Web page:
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Seeking re-election, the ruling party demonizes migrants from Bangladesh.
Will India remain a secular state committed to treating all faiths equally, or will it morph into an explicitly Hindu nation whose Muslim minority is kept in its place? A debate about migrants will help settle this fraught question.
The ruling Bharatiya Janata Party wants to fast-track Indian citizenship for non-Muslim migrants from neighboring countries while pointedly excluding Muslims. This foolish idea may win the BJP votes in the current election, but at the cost of undermining interfaith harmony, seeding long-term domestic instability, and tarnishing India’s reputation for tolerance.
Earlier this year, Prime Minister Narendra Modi’s government failed to pass a proposed law that would make it easier for Hindu, Sikh, Buddhist, Jain, Zoroastrian and Christian migrants from Pakistan, Bangladesh and Afghanistan to become Indian citizens. But as India’s six-week-long election grinds on, the issue has returned to center stage as part of a broader bid by the BJP to consolidate Hindu votes by raising the pitch of anti-Muslim rhetoric.
At a campaign rally in West Bengal last week, BJP President Amit Shah likened Muslim migrants from Bangladesh to “termites” who “are eating the grain that should go to the poor.” He promised that a BJP government would toss out all “infiltrators,” except for Hindus, Buddhists and Sikhs.
A promise to welcome oppressed religious minorities is hardly objectionable. Hindus and Sikhs who happened to find themselves stranded in Islamic Pakistan after it was carved out of British India in 1947, and to a lesser extent Hindus and Buddhists in Bangladesh, have long faced persecution. In both countries, the proportion of non-Muslims has declined precipitously since partition, to under 4% in Pakistan and about 10% in Bangladesh. If India won’t throw these people a lifeline, who will?
Moreover, nobody can seriously argue that majority Sunni Muslims face persecution for their faith in Pakistan or Bangladesh. Even if they did, India could not realistically be expected to throw open its doors to hundreds of millions of people.
But it’s one thing to welcome persecuted Hindus and Sikhs to their historic homeland, and quite another explicitly to reject persecuted Muslims merely for their faith. In a constitutionally secular, multireligious nation like India, upholding the principle of nondiscrimination matters.
Mr. Shah’s remarks may apply only to illegal migrants, but they end up legitimizing a combustible idea: that only followers of so-called Indic religions can be truly Indian. This echoes the hard-line Hindu nationalist view that the country’s 172 million Muslims and 28 million Christians live in India only on sufferance.
This idea is morally repugnant and wildly impractical. Like many countries, India faces a challenge in integrating its Muslim minority and curbing fundamentalist strains of the faith that sometimes act as a conveyor belt to terrorism. This entails pushing back against radical Islam, the interpretation of the faith that seeks to order all aspects of modern life by medieval Islamic precepts. But it also requires reassuring the moderate majority of Muslims that India will treat them fairly.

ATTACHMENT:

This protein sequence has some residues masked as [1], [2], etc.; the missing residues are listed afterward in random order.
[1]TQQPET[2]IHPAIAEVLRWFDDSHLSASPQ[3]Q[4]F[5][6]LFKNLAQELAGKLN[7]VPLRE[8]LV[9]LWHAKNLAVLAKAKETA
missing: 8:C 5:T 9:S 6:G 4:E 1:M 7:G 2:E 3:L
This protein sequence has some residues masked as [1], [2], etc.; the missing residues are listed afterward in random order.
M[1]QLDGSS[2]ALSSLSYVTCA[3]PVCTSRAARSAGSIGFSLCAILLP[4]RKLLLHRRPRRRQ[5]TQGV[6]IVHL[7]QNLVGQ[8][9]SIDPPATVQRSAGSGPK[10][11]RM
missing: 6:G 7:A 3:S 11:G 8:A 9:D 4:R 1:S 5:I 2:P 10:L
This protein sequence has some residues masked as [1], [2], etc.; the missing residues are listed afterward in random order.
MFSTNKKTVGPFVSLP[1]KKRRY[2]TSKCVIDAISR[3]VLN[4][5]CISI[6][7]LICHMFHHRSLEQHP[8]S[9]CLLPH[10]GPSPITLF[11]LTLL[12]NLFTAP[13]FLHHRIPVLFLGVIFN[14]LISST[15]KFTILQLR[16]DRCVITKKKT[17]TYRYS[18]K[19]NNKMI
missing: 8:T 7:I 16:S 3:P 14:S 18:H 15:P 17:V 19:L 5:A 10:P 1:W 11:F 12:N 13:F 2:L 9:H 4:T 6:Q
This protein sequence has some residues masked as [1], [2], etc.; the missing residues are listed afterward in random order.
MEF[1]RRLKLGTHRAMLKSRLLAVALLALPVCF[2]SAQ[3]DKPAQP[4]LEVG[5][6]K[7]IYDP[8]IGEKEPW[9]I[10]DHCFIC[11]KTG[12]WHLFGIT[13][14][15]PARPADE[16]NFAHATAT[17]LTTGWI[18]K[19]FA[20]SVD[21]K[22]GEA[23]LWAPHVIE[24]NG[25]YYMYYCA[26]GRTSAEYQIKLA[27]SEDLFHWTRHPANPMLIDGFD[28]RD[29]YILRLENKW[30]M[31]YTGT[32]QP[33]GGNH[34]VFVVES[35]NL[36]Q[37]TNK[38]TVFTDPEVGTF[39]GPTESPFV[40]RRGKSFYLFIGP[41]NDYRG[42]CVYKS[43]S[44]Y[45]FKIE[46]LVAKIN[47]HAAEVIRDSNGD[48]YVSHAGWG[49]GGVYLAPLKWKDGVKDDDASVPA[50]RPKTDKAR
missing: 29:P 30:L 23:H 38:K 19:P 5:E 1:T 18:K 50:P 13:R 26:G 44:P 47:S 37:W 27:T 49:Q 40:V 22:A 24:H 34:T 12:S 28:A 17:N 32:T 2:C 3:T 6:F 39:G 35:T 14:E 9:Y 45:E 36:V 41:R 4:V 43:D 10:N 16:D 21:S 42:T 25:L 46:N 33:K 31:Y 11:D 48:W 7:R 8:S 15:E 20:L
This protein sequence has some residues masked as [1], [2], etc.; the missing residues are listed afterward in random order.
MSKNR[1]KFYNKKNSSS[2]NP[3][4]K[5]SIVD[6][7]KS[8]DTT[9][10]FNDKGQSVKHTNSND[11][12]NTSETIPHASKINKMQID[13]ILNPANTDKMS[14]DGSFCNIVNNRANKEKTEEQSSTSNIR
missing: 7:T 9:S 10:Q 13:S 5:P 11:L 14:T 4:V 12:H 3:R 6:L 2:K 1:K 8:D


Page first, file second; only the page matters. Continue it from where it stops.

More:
It’s no coincidence that the BJP targets its incendiary message toward parts of the country where some Hindus already feel threatened by demographic change. According to the 2011 census, Muslims account for about a third of the population of Assam. The state is in the midst of a messy attempt to identify migrants who settled there after 1971. In West Bengal, where Mr. Shah made his comments, more than a quarter of the population is Muslim.
Yet outside the fevered imagination of Hindu chauvinists, India is not being overrun by migrants. According to the Pew Research Center, foreign-born people in India account for less than 1% of the population. By contrast, the foreign-born account for 15% of the population in Germany, 14% in the U.S. and 12% in France.
Instead of fanning ethnic tensions, a wiser approach would embrace the words of the 19th-century Hindu monk Swami Vivekananda, who declared that he was “proud to belong to a nation which has sheltered the persecuted and the refugees of all religions and all nations of the earth.” In South Asia today this would include groups such as Pakistan’s beleaguered Shiite Hazara Muslims. A bomb blast in Quetta last week killed at least 20 of them. Bangladesh’s brave atheist and secularist bloggers, hunted down for their views by machete-wielding Islamic fundamentalists, also deserve consideration.
India continues to tilt dangerously away from its pluralistic ethos toward Hindu chauvinism. On Wednesday the BJP nominated a militant female ascetic on trial for bomb blasts targeting Muslims to run for Parliament. A smart country would pick Vivekananda’s expansive vision over Mr. Shah’s cramped one. The alternative: eroding the secular compact that holds 1.3 billion people together.
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